By Roberto Endrizzi
As consumers’ dynamic needs continue to perpetually evolve, financial institutions have strong incentives to be the first movers in offering the latest and greatest technological products and services. While this can be an effective strategy in attracting consumer business, it can also be extremely dangerous if the integration process is not tactically and strategically thought out and implemented.
Fortunately, credit unions have shown a distinct proclivity of methodically and effectively introducing technology to their employees and members. Nonetheless, credit unions should adopt a formal approach and framework for integrating new technology into their institution.
The following principles can serve as a foundation to successfully and safely integrate new, innovative technologies into your credit union.
Think Like a Cybercriminal
When crafting technology integration strategies, IT teams should actively identify what data cyber criminals would most likely attempt to steal as well as areas of vulnerability that cyber criminals could use to obtain such data. It is critical that credit unions leave no stone unturned in determining where and how cybercriminals will attempt to infiltrate their institution.
Prioritize Internal and External Threats
On a daily basis, credit unions face momentous internal and external cyber security threats. Nevertheless, many financial institutions make a calculated misstep by prioritizing prevention of either internal or external threats. This can be a fatal mistake that leaves institutions exposed to a plethora of cyber dangers. At all times, credit union IT teams must be cognizant of maintaining an achievable balance between both internal and external threats.
Train your employees
From clicking on a phishing email to not securing a password properly, humans are fraught with potential cyber security weaknesses. In fact, according toWillis Towers Watson’s Cyber Risk Culture Survey, 90 percent of all cyberinsurance claimsare “the result of some type of human error or behavior.”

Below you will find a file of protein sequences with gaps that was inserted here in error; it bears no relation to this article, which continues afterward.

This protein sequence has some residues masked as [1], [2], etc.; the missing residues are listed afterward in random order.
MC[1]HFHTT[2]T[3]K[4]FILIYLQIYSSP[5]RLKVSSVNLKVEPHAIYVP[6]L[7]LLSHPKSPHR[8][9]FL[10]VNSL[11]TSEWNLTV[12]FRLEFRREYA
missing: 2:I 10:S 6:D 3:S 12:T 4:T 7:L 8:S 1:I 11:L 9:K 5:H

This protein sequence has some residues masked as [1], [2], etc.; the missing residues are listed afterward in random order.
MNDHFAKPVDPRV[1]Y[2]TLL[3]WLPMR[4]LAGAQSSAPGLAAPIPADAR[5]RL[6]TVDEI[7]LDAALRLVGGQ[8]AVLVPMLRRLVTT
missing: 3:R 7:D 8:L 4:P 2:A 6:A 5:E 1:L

Credit unions have a duty to their members, employees and institution to establish a comprehensive cyber security training program that emphasizes real-world threats. The trainings should include scenarios that could occur during the integration of new technology at a credit union, and they should be held frequently to keep employees abreast of the latest threats and what they should be on the lookout for.
This is especially true while onboarding employees, when credit unions have to bring new hires up to speed quickly on the security protocols of their institution. There can be no weak links when trying to uphold the highest level of cyber security.
Moving beyond one-off trainings, credit unions must build cultures that prioritize learning and security. Credit unions’ IT staff as well as other employees should be afforded continued learning opportunities to familiarize themselves with the latest cybersecurity threats and solutions. A learning culture is critical to minimizing the likelihood of successful cyber-attacks during increased vulnerability periods such as the integration of new technology.
As cyber threats continue to increase, credit unions must have comprehensive approaches in place to handle potential intrusions. By building a foundation with the above principles, credit unions will significantly reduce the chances of cyber criminals successfully infiltrating their institutions during vulnerable time periods.
Roberto Endrizzi is Chief Technology Architect at DEDAGROUP ICT Network’s International Division. DEDAGROUP is majority owner of EPL, Inc. Mr. Endrizzi can be contacted at email@example.com .